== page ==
This file photo shows Public Attorney's Office chief Persida Acosta together with families of children who received the Dengvaxia vaccine.
The STAR/Edd Gumban, File
Hontiveros urges PAO’s Acosta to resign amid spike in measles cases
Gaea Katreena Cabico ( - February 8, 2019 - 3:15pm

MANILA, Philippines — Sen. Risa Hontiveros on Friday called on Public Attorney’s Office Chief Persida Acosta to step down as parts of the country grapple with a measles outbreak.

Acosta, who has become the face of those allegedly affected by the controversial Dengvaxia dengue vaccine, has been blamed for eroding the public’s overall trust on vaccination.

In a statement days after the Health department declared measles outbreak in parts of Luzon and the Visayas, Hontiveros said Acosta’s “lies and hysterics contributed directly to the erosion of public trust in our vaccination programs.”

“Acosta’s scaremongering and politically-motivated investigations on the Dengvaxia issue, that defied science and the advice of experts, sowed fear in the hearts of so many parents to have their children vaccinated since the past year,” Hontiveros said.

Acosta and her supporters have said the PAO is not the government agency in charge of vaccination programs.

Hontiveros said: “When there was an opportunity to clarify, she instead created confusion. A responsible public servant would have called for calm. Instead she sowed panic. The fact that she refuses any responsibility for her actions not only betrays public trust but also insults all the families she has injured.”

'Lies, negligence, hyper-partisanship'

She called on Acosta to resign, saying the lawyer has brought “shame and embarrassment” to the principal law office of the government tasked to provide free legal assistance to the poor.

“An important agency like the Public Attorney’s Office cannot be left in the hands of a person with such a track record of lies, negligence and hyper-partisanship,” Hontiveros said.

Acosta, who personally led the filing of at least 32 criminal complaints before the DOJ, usually arrives at the department with a throng of people carrying framed photos of their loved ones.

Decline in vaccine confidence

In a statement last week, Health Secretary Francisco Duque III said that the remarks of the PAO chief have contributed to a “decline in vaccine confidence and a rise in cases of measles and other vaccine preventable diseases.”

Last December, Doctors for Truth and Welfare, led by former Health chief Esperanza Cabral, called Acosta and PAO forensics head Erwin Erfe “unqualified but noisy people who are largely responsible for the fall of vaccine confidence in the country.”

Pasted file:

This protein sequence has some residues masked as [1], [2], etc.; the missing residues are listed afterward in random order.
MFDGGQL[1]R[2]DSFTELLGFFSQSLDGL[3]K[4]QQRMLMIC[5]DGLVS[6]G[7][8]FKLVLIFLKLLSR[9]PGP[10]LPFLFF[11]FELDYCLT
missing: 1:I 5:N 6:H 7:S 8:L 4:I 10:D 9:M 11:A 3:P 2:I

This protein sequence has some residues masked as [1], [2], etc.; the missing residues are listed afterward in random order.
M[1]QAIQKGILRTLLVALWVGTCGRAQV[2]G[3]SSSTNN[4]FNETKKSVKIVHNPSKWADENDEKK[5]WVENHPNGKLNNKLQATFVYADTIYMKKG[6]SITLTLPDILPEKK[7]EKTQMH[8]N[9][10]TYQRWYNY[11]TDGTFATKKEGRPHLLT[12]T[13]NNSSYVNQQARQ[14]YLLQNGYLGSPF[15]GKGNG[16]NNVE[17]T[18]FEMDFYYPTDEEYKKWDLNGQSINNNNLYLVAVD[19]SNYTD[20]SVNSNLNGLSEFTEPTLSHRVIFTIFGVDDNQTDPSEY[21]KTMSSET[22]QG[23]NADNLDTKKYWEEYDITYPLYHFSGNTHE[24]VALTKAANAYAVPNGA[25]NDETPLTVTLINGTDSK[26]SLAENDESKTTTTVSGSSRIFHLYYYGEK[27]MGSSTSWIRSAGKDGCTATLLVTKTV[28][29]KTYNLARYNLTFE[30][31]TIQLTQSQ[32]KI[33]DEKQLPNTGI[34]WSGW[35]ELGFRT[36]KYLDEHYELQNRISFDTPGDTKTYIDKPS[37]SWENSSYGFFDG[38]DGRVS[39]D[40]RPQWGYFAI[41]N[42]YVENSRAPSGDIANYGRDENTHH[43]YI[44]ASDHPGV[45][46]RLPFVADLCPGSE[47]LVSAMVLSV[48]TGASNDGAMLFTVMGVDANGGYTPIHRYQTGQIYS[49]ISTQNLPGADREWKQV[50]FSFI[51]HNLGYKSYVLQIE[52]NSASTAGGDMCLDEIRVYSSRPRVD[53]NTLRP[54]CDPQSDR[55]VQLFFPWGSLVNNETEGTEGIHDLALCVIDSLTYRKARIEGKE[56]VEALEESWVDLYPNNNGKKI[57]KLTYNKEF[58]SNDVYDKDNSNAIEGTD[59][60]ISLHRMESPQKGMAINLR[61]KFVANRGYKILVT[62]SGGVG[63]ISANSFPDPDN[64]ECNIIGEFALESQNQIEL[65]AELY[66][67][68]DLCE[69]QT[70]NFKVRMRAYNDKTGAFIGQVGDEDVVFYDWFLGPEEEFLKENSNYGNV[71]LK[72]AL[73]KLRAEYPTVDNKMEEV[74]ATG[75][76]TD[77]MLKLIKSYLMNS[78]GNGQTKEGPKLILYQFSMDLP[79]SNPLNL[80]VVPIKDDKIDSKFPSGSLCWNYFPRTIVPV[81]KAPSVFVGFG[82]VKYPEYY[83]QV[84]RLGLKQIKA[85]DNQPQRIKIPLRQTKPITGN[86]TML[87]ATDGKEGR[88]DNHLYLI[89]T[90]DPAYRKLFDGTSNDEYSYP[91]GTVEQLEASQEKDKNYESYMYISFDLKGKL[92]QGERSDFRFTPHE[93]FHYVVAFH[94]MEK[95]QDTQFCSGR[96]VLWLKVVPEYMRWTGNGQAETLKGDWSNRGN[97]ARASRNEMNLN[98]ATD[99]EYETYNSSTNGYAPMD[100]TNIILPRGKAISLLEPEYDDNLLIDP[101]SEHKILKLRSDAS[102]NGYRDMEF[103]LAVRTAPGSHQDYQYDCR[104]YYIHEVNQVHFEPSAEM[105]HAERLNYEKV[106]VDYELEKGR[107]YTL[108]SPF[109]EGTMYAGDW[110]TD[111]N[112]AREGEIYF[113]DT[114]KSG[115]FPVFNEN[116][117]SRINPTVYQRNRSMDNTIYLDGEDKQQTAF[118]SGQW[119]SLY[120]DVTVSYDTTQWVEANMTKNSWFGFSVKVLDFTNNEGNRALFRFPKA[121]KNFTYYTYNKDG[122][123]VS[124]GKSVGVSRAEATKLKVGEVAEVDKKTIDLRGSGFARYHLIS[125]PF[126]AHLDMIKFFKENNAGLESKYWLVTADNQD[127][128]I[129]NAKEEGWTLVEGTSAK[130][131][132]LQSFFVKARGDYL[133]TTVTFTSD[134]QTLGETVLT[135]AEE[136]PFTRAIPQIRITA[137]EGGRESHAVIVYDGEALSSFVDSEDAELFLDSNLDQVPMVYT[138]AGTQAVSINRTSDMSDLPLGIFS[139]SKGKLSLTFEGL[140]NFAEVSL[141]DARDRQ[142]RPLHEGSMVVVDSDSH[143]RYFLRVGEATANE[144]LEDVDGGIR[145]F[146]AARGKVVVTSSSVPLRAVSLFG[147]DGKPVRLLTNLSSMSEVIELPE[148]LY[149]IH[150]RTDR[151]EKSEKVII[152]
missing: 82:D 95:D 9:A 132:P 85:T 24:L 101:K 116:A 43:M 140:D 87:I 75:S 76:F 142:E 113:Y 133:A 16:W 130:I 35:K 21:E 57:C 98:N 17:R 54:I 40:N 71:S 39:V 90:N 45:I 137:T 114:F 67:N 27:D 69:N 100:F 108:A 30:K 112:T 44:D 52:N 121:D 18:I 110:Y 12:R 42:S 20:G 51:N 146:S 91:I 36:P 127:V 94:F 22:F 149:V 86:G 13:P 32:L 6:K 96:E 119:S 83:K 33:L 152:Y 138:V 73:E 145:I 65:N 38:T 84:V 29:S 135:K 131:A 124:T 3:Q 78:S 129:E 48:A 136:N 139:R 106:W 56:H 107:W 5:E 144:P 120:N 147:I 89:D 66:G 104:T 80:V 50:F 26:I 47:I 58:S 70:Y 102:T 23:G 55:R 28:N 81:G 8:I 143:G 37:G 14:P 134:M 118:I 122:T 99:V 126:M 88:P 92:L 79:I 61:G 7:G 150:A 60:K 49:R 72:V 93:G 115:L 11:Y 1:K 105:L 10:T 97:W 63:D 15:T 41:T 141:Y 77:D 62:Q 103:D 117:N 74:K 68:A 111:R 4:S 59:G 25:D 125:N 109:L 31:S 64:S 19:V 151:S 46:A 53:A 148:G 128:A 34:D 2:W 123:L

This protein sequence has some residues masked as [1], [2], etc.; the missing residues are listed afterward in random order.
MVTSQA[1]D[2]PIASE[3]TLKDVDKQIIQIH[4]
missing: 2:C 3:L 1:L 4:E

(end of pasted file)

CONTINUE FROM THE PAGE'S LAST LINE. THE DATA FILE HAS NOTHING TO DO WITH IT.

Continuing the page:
Data from the DOH Epidemiology Bureau showed that the number of measles cases in regions of Ilocos, Cagayan Valley, Central Luzon, CALABARZON, MIMAROPA and Bicol has shown an “increasing trend” as of January 26.

The reported cases of combined measles and rubella in 2018 ballooned to 18,026 in 2018 from only 3,804 in 2017—a 374-percent rise.

Last year, DOH posted vaccine coverage rate of only 40 percent, way below the target of 90 percent.

DOJ: Acosta ‘did not mean to scare’ public

Acosta found an ally in Justice Secretary Menardo Guevarra, who said that the PAO chief “did not intend to scare” the public with the Dengvaxia probe and discourage the vaccination.

Acosta was tapped by then Justice chief Vitaliano Aguirre II to aassist Dengvaxia victims in late 2017. Shortly after, the PAO began directly linking the deaths of children inoculated with Dengvaxia to the vaccine.

Guevarra said that the PAO “is just doing her job and certainly does not intend to scare the public about the possible negative effects of vaccination in general.”

The Palace has acknowledged the Dengvaxia scare may have affected confidence in vaccines but said Acosta cannot be blamed for being an "impassioned" advocate for her legal theory that the vaccine caused the deaths of people who received shots.

Acosta, in an interview with ABS-CBN News, said that her office should not be blamed for the low immunization turnout and that it is not PAO’s responsibility to promote vaccination programs.

“Hindi namin kasalanan kung ang DOH nanguna na magturok ng isang experimental Dengvaxia at hindi ako laban sa isang bakuna. Wala akong bakunang kinukuwestiyon except Dengvaxia,” she told ABS-CBN News in an interview.

(We shouldn't be blamed if the DOH was the first to use an experimental Dengvaxia and I am not against the use of other vaccines. I'm not questioning any other vaccine except Dengvaxia.)

A 2018 study of the London School of Hygiene and Tropical Medicine noted that the “highly-politicized response” of the Philippines to the reported risks posted by the anti-dengue vaccine has eroded overall public trust in immunization.

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